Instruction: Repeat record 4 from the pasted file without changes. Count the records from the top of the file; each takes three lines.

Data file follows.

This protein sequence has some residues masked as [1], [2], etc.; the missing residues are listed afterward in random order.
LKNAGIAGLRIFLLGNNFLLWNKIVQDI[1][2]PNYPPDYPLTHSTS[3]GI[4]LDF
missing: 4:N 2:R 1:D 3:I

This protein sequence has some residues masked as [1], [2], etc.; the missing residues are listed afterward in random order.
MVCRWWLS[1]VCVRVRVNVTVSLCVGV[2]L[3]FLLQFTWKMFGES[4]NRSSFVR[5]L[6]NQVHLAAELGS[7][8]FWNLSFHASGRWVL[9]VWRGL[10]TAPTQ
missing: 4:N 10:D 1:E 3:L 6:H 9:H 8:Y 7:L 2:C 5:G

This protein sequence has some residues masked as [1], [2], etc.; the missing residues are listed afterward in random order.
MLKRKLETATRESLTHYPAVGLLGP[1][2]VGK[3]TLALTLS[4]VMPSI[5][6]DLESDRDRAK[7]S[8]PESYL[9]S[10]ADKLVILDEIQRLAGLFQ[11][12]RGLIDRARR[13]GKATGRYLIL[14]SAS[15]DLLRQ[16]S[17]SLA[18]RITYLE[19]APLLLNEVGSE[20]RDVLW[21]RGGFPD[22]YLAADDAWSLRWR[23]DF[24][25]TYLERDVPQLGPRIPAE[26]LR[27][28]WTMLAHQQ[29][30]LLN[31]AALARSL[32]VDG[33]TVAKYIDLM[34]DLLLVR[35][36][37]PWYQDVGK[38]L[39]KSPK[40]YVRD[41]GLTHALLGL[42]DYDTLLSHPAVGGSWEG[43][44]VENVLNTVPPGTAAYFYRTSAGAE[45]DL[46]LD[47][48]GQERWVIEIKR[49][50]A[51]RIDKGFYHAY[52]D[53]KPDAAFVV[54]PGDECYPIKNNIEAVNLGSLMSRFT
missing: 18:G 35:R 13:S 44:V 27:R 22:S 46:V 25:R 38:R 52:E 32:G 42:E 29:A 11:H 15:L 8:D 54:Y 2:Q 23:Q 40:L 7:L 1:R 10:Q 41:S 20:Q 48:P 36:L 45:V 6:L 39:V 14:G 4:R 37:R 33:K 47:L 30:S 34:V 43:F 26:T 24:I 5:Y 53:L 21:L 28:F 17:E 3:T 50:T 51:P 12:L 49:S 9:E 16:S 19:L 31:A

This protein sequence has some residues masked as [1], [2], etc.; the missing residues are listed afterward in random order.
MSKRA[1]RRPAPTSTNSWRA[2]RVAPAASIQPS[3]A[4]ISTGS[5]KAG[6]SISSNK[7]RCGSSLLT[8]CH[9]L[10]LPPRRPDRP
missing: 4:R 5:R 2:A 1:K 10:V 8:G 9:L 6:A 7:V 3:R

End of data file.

This protein sequence has some residues masked as [1], [2], etc.; the missing residues are listed afterward in random order.
MSKRA[1]RRPAPTSTNSWRA[2]RVAPAASIQPS[3]A[4]ISTGS[5]KAG[6]SISSNK[7]RCGSSLLT[8]CH[9]L[10]LPPRRPDRP
missing: 4:R 5:R 2:A 1:K 10:V 8:G 9:L 6:A 7:V 3:R